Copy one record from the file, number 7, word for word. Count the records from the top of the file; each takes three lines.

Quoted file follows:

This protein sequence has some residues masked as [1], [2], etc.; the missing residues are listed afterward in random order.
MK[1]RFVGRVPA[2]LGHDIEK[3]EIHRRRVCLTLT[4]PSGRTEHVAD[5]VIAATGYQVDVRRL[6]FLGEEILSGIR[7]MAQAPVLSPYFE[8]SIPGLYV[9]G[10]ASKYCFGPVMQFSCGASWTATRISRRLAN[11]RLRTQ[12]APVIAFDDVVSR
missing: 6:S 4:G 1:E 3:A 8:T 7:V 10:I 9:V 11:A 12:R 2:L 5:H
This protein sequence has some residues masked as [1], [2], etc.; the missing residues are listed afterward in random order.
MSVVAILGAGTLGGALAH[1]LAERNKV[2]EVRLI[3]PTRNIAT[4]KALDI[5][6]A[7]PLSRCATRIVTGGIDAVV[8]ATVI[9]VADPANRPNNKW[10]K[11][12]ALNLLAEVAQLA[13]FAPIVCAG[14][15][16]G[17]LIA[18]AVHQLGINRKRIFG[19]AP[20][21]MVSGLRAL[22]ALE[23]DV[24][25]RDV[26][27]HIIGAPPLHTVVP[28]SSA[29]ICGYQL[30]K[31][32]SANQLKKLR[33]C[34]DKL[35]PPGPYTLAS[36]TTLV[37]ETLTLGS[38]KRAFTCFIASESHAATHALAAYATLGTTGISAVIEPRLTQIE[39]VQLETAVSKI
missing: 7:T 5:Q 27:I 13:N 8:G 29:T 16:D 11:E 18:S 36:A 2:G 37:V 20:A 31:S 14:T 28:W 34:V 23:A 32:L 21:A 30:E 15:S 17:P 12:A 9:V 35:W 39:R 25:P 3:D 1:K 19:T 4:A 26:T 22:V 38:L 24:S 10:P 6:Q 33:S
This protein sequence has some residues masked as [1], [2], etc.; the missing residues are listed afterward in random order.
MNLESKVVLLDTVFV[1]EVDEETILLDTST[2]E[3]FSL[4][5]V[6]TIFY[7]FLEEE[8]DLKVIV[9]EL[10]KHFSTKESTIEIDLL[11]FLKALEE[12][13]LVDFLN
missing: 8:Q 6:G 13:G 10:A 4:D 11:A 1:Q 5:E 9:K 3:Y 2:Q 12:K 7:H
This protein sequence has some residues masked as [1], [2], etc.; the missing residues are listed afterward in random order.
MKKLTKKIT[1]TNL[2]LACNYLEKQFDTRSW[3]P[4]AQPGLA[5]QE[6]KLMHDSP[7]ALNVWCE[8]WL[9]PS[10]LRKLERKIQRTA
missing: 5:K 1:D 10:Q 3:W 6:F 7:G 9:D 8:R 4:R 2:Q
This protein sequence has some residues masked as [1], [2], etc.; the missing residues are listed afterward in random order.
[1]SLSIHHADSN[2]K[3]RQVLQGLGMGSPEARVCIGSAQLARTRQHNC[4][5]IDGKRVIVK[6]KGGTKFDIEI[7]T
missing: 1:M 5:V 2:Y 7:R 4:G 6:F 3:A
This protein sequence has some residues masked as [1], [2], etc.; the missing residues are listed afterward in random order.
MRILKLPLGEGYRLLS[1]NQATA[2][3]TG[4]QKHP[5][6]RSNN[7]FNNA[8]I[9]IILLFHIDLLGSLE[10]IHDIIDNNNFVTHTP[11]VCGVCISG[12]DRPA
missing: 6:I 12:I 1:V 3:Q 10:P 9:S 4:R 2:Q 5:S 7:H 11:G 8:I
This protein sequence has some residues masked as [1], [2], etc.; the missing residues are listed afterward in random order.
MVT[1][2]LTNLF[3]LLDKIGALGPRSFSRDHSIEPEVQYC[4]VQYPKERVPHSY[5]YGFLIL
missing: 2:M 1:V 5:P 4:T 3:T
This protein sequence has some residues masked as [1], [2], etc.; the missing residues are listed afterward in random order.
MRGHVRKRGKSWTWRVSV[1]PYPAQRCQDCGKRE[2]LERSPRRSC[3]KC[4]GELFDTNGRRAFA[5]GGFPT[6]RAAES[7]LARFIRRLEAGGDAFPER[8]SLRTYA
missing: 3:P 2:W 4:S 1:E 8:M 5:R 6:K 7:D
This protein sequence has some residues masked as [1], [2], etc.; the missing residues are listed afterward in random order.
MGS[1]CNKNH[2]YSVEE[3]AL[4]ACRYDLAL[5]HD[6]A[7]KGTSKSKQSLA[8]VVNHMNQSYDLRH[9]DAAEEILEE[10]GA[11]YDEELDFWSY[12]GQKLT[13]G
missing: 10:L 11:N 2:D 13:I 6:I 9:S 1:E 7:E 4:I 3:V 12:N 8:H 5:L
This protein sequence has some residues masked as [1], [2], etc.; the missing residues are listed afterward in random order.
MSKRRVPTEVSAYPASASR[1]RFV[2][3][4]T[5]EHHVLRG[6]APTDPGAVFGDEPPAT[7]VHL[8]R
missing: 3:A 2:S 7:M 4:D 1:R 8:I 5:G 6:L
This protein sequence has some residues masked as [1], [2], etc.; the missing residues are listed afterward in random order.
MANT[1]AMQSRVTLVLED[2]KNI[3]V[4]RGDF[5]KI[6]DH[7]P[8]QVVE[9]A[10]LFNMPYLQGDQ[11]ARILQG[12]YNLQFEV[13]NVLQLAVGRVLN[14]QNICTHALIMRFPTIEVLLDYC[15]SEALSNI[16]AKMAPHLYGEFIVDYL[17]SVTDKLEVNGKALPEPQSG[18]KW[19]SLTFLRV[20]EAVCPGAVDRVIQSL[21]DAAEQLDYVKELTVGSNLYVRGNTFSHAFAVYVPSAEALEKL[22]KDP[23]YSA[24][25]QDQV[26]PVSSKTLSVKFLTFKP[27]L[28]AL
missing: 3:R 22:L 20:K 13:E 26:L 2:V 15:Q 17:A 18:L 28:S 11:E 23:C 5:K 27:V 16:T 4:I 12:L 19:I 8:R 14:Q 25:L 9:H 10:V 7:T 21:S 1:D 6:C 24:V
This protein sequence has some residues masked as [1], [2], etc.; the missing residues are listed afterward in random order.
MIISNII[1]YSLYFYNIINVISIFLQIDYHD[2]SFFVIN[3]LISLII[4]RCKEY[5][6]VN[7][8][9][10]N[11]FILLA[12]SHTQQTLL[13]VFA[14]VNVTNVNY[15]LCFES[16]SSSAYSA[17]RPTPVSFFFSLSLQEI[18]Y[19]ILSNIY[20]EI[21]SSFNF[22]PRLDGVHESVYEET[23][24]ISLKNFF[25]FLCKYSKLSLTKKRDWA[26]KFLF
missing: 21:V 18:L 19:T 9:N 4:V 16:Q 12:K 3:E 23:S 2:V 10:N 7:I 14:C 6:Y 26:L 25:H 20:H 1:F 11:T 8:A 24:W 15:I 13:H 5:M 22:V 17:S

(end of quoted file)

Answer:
This protein sequence has some residues masked as [1], [2], etc.; the missing residues are listed afterward in random order.
MVT[1][2]LTNLF[3]LLDKIGALGPRSFSRDHSIEPEVQYC[4]VQYPKERVPHSY[5]YGFLIL
missing: 2:M 1:V 5:P 4:T 3:T